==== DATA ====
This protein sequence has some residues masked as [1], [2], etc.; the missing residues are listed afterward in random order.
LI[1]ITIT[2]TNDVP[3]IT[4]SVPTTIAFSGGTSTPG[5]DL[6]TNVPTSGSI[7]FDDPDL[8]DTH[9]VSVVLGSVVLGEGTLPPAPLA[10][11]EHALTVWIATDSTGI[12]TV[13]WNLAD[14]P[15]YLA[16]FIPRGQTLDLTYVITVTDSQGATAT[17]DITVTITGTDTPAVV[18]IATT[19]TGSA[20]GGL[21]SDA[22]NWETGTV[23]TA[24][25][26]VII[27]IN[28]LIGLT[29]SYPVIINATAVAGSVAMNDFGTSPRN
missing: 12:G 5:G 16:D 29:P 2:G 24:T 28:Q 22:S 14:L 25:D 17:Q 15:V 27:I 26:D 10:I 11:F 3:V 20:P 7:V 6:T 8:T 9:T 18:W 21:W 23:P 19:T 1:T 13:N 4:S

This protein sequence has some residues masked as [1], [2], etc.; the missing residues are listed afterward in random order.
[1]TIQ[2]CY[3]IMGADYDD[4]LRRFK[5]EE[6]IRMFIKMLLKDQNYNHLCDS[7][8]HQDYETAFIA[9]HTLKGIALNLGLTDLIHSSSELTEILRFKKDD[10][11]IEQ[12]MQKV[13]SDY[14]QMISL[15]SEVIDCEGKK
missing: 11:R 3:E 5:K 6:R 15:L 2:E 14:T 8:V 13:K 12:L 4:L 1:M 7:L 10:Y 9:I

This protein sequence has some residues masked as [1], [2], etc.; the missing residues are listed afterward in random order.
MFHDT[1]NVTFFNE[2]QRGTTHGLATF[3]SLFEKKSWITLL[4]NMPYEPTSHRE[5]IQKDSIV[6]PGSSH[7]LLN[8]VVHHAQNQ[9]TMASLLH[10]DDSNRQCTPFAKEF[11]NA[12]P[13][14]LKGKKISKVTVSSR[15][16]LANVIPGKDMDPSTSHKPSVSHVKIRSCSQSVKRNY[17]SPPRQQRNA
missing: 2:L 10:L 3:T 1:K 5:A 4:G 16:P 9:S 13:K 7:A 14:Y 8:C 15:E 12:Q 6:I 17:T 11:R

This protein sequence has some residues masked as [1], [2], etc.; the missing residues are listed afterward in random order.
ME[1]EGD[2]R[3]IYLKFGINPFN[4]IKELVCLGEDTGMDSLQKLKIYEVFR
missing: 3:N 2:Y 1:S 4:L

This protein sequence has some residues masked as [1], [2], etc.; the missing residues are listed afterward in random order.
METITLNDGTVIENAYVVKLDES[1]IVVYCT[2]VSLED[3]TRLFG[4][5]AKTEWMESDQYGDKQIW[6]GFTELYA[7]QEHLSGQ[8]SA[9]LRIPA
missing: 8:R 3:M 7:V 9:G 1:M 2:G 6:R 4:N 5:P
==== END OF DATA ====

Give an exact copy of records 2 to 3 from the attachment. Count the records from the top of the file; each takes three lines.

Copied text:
This protein sequence has some residues masked as [1], [2], etc.; the missing residues are listed afterward in random order.
[1]TIQ[2]CY[3]IMGADYDD[4]LRRFK[5]EE[6]IRMFIKMLLKDQNYNHLCDS[7][8]HQDYETAFIA[9]HTLKGIALNLGLTDLIHSSSELTEILRFKKDD[10][11]IEQ[12]MQKV[13]SDY[14]QMISL[15]SEVIDCEGKK
missing: 11:R 3:E 5:K 6:R 15:L 2:E 14:T 8:V 13:K 12:L 4:L 1:M 7:L 10:Y 9:I

This protein sequence has some residues masked as [1], [2], etc.; the missing residues are listed afterward in random order.
MFHDT[1]NVTFFNE[2]QRGTTHGLATF[3]SLFEKKSWITLL[4]NMPYEPTSHRE[5]IQKDSIV[6]PGSSH[7]LLN[8]VVHHAQNQ[9]TMASLLH[10]DDSNRQCTPFAKEF[11]NA[12]P[13][14]LKGKKISKVTVSSR[15][16]LANVIPGKDMDPSTSHKPSVSHVKIRSCSQSVKRNY[17]SPPRQQRNA
missing: 2:L 10:L 3:T 1:K 5:A 4:G 16:P 9:S 13:K 7:A 14:Y 8:C 15:E 12:Q 6:I 17:T 11:R